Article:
Tom: As Melina said, the sounds of cars driving by just worked with the lyrics. We tried to create a psychedelic, dreamy interlude between this song and the following “Icarus”, a soundscape that leads something uncomfortable into something comfortable. Some people fall asleep through white noise, for example a hairdryer. The sounds of a highway can have the same effect. So we turned the street full of cars into a “Sky full of Cars”.
- From what surrounds you, it could be landscapes, literature, you name it, what inspires you the most?
Melina: Each of us has his or her very own inspiration. I cannot really explain what inspires me the most, inspiration just appears. I cannot remember if there is any literature or special landscapes that used to inspire me. It’s just a mixed chaos of everything.
- It’s a thrill to listen to “Jamonem”, could you tell us more about it?
Melina: I think while you listen to the song you start to remember somebody special and you can think of your very own story while listening to it…
- There is a folkloric taste to your music, how has the music around you inspired your work?
Melina: I would say, Folk is a very important part in our music. The folkloric taste comes definitely from our different roots and the music we grew up to. In the future we want to try to use more different instruments from other cultures we feel connected to – or cultures we are already connected to.
- On that note, would you tell us a bit more about “Alejandro”?
Melina: Alejandro was a dangerous man.
Tom: In the whole making of “Kassiopeia”, this song was the last one we wrote. It happened spontaneously in the studio while recording the other songs. First I didn’t like it, but it turned out to be something really smooth. As I remember, the lyrics were written quite in the end of the whole studio session, which took 5 days by the way, we all were kind of dipsy, ‘cause we had a few drinks. We listened to the record and said: “Oh, this one sounds like a good movie soundtrack. Maybe for a Tarantino western movie?” So we came up with the idea of a villain called Alejandro.
- Could you tell us more about its beautiful artwork?
Melina: The artwork is a drawing from an artist friend of us who did an exhibition about gypsies in early 2017. The woman on the drawing reminded us of Kassiopeia. The symbolism of the snakes in a flower garden with that beautiful, strong woman just matched, even if we had only named our album after the star sign, Kassiopeia, and not because of its mythological background. This star sign includes five stars, which represent the band members.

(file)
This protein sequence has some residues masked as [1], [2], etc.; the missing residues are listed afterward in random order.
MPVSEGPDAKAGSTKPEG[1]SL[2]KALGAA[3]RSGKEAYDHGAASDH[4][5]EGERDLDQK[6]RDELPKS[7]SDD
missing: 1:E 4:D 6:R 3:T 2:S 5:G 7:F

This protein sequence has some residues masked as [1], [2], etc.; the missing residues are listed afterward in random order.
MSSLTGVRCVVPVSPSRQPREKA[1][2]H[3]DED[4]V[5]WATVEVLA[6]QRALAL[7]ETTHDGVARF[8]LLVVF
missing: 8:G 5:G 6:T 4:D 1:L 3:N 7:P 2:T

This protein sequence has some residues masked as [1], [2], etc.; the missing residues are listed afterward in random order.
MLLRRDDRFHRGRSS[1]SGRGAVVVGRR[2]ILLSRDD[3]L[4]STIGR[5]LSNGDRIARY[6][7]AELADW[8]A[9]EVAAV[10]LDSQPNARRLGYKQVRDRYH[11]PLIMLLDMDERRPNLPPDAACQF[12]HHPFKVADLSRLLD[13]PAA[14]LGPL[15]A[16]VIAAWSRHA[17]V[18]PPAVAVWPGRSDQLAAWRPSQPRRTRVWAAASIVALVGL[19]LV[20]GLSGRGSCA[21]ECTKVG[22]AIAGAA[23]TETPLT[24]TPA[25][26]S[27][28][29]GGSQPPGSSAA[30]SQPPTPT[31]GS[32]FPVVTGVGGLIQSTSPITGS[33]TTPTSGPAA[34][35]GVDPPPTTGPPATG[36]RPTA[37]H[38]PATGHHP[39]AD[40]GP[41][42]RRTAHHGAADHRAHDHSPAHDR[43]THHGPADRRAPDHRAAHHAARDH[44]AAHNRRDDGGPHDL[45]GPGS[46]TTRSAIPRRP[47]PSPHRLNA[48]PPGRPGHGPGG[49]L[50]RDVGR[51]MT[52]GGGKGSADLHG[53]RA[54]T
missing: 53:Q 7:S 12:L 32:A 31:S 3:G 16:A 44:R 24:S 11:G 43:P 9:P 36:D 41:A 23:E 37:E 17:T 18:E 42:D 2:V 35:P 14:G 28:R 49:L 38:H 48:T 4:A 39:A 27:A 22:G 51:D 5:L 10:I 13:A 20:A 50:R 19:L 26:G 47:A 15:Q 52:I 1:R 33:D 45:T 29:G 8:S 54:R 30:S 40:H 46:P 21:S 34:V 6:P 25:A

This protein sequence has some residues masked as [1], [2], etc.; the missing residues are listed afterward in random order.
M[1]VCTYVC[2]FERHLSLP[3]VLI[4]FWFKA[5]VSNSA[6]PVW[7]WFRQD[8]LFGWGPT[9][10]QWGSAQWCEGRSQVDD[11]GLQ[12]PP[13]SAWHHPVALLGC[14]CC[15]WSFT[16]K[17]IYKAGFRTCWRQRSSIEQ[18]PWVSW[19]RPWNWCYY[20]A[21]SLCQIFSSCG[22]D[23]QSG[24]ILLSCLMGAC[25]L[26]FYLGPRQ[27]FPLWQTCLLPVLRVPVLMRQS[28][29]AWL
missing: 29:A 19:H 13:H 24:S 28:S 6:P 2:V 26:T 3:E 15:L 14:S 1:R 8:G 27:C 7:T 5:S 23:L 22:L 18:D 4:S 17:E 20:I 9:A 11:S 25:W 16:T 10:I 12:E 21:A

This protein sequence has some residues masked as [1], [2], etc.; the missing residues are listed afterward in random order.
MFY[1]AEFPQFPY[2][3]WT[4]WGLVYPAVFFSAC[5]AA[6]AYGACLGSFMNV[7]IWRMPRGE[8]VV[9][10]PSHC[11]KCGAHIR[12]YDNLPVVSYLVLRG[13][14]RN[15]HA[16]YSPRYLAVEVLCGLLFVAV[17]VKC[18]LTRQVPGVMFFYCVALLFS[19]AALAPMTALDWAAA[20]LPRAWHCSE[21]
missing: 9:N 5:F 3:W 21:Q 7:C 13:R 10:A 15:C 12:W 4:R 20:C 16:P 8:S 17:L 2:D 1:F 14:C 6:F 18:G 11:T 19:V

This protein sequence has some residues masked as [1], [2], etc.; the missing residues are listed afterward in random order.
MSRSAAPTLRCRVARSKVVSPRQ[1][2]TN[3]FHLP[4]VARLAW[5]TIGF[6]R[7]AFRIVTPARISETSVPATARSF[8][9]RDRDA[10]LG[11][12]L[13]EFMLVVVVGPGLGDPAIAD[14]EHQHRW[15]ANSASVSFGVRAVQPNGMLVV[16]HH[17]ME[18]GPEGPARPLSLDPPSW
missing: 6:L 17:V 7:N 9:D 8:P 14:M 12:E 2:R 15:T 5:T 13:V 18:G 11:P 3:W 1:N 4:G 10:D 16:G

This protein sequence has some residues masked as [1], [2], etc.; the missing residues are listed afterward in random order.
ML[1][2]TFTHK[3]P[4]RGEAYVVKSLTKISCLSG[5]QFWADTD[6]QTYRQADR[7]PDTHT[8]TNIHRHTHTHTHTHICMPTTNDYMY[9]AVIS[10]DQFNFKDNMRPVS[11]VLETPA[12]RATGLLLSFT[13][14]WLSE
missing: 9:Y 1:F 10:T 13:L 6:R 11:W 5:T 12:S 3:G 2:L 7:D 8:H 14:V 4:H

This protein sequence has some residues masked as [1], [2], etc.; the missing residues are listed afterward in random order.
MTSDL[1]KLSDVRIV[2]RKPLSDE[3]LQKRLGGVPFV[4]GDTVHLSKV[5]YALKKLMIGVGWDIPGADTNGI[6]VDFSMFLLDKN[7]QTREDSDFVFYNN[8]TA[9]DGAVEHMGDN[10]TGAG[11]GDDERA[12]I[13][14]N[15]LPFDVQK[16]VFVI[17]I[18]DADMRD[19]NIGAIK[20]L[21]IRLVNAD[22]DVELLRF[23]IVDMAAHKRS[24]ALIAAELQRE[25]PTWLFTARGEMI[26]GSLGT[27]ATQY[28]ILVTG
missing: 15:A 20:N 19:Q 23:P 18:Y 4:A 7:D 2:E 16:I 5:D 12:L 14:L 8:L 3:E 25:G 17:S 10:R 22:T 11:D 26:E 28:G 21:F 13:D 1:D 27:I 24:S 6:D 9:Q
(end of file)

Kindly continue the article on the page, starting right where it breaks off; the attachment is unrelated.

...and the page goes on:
Tom: On this album we worked together with awesome artists. Hel Cadura made the drawing, Lewin Graf designed our Logo, that looks like a campfire and Milena Zivi took some great photos of us back in the days when we were recording in Linz, Austria.
In the end I took over the job to put together the layout design. I wanted to create something mystical, something that suits our name and our music.
I looked for the right fonts and background color, which was actually a really hard decision, because each of us wanted something different.
In February 2018 we’re going to re-issue it in a new outfit on vinyl on our new label StoneFree Records.
- There is an oneiric quality to your music, to the turns it takes, to its textures, does your music relate to dreams?
Melina: I don’t know about the others but my guitar riffs and parts remind me a lot of things I dreamed of.
Tom: As I said about “Sky full of Cars”, our music IS related to dreams. Kassiopeia has a lot of mellow, relaxing and atmospheric parts and yeah, maybe someone might fall asleep, but I hope, it’s not because of boredom…
- Your debut album has been very well received, how do you feel about that? Where would you like to take this album?
Melina: Yeah, and we are very glad and happy about it. I think we would like to take our music all over the world... as far as possible and maybe put it in a spaceship to show it to some aliens. Let’s see.
Tom: I definitely want to win all music awards and Gold
Just kidding, it feels pretty good! I’m curious where it will take us next year and I hope we will get the chance to play at great festivals and concerts.
But ok, we got the first LP out and played a handful of shows, let’s see what happens when baby number two is born.
- You’ve been touring with Kassiopeia these past months, how has it been, taking your music on the road? Any anecdotes you’d like to share?
Melina: The tour was awesome. It was a blast to see so many people smiling and cheering at our gigs. We are grateful that they’ve been there and listened. Any anecdotes? Well, we wrote a poem... the story behind it is gonna’ appear in our next album... get ready!
Tom: It was our first tour with our first LP and it was a great experience. I’m very excited for the next one, which will take place in summer 2018.
It’s magnificent to meet a lot of different, extremely nice people and see places I’ve never been to before.
But touring is not always fun. After spending five days together in a small bus, the other guys can be a real pain in the ass to me. Sometimes… Like a family, you know? Haha! But most of the time we had a lot of fun together! Except when you have to drive 1600 km and the bus driver suddenly decides to drive at 80 km/h only. It took us over 30 hours to get from Hengelo to Barcelona. But, after this f*ckin’ long way, nobody left the band, so I guess we get along pretty well.
Last but not least an anecdote: “Der Krebs, der Krebs, der sterbs oder lebs”.